I have been dipping into a great book called ‘Inspired Creative Writing’ by Alexander Gordon Smith. In it, I came across the mystifying phrase ‘the objective correlative’. Apparently, it was coined by T S Eliot, and means the need for writers to put abstract emotions like ‘love’ or ‘loneliness’ into solid, tangible objects. This underlines the message I received loud and clear from the tutors on last week’s writing course. There we tried the exercise of writing about an everyday object in a way that was about the object itself, and conveyed a feeling too.
Moments after reading this pearl of wisdom in the book, a friend ‘phoned. We hadn’t been in touch for a while, and she told me about an altercation she’d had with an elderly aunt of hers. The cause? A ring which belonged to my friend’s late mother. It had been promised by the mother to her daughter, but evidently the sister felt entitled to it too. Isn’t this what we all do from time to time? We load a thing with emotional value – which is why hoarders have attics full of stuff! The things in themselves are usually of little material value, but signify a fantastic time or relationship. Suddenly I saw the beginnings of a piece of writing about the ring, and what it meant in terms of memories and emotions to each person to own it.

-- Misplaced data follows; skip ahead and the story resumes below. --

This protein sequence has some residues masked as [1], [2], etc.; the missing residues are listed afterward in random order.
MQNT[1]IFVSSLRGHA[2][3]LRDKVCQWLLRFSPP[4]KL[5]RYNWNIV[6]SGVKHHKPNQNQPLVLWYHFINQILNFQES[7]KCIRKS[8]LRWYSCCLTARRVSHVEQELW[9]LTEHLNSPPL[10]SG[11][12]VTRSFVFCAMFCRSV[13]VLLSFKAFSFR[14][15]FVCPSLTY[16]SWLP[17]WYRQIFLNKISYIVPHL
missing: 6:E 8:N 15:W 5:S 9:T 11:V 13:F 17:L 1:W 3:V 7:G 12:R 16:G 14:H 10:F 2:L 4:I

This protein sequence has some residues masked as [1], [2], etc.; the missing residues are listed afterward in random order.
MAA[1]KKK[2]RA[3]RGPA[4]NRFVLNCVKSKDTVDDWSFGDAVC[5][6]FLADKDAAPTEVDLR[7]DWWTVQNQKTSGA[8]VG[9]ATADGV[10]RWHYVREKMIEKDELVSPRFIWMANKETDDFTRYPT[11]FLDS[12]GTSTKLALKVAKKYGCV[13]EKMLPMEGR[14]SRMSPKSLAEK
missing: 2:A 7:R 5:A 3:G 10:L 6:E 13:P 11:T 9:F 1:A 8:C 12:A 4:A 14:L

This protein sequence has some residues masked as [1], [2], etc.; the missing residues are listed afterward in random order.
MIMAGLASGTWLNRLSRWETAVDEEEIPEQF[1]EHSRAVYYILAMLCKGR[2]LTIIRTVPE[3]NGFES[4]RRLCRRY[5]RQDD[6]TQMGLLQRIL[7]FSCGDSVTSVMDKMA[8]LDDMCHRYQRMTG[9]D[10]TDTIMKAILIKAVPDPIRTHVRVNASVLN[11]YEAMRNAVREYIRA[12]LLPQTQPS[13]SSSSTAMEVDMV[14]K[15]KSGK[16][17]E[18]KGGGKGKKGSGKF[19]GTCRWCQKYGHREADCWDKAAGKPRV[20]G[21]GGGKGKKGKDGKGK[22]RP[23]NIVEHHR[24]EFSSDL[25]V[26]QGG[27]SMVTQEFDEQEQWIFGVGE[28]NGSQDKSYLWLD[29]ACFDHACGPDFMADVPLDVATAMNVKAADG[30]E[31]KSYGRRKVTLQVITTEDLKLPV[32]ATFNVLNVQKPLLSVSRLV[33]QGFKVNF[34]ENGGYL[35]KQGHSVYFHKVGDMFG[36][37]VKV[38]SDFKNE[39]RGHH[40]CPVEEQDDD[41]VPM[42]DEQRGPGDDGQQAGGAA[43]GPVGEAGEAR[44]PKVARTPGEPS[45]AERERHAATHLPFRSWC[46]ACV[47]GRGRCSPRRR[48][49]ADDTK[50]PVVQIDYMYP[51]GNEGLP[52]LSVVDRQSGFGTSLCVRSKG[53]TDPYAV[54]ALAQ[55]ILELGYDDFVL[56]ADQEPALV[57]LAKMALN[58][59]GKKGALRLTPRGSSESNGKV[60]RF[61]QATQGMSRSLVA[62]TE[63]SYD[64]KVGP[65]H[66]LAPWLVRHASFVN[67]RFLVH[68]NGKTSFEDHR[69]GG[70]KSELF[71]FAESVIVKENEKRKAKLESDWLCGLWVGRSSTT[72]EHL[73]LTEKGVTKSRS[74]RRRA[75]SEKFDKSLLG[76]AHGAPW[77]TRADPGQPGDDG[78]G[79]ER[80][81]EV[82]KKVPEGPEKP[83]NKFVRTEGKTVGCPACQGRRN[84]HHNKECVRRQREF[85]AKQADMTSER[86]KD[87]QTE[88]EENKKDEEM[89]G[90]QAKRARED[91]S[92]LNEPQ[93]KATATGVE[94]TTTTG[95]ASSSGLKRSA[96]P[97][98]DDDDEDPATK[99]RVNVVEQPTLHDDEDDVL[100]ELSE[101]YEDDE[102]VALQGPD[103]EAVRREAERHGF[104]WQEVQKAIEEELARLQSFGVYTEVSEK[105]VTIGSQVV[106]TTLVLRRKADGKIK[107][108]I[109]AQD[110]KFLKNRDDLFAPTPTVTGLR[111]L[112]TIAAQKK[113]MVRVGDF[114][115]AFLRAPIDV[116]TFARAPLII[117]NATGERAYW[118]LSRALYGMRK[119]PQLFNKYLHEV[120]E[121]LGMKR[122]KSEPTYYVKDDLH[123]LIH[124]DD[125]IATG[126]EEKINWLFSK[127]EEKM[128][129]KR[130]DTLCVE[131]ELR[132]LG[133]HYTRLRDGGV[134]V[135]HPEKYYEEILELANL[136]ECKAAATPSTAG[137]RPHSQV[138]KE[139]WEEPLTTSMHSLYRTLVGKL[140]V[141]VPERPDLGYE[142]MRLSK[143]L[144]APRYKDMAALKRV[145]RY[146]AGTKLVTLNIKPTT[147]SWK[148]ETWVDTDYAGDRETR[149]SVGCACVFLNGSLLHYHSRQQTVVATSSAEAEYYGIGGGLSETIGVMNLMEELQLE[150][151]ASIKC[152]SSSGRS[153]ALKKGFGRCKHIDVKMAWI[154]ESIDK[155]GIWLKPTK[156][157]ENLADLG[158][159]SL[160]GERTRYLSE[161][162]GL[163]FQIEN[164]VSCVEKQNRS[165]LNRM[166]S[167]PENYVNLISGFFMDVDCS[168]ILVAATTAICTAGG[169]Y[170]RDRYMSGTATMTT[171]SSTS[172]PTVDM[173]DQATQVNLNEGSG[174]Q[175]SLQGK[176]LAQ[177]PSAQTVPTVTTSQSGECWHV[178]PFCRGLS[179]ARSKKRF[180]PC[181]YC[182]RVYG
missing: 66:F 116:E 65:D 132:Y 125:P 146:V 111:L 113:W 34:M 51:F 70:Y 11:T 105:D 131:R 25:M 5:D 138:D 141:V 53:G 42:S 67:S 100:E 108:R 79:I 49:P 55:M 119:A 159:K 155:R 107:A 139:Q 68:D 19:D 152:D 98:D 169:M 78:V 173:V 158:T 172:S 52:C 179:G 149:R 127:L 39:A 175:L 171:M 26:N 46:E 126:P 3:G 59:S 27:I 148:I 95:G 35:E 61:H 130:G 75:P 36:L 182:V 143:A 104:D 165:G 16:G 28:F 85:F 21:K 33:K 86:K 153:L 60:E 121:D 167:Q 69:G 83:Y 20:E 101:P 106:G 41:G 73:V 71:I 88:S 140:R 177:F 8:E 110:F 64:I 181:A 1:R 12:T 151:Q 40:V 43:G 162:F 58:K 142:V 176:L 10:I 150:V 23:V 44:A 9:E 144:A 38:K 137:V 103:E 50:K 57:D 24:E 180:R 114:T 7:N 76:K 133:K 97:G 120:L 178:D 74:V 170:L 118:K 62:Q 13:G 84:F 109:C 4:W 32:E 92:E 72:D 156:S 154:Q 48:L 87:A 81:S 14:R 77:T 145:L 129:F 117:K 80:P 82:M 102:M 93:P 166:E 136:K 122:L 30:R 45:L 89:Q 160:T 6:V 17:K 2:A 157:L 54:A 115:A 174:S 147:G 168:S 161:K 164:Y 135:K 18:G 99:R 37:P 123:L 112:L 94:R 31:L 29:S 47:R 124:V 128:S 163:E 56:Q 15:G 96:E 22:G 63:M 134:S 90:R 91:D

Going from a blank page to a potential story took 10 minutes. I love it when that happens.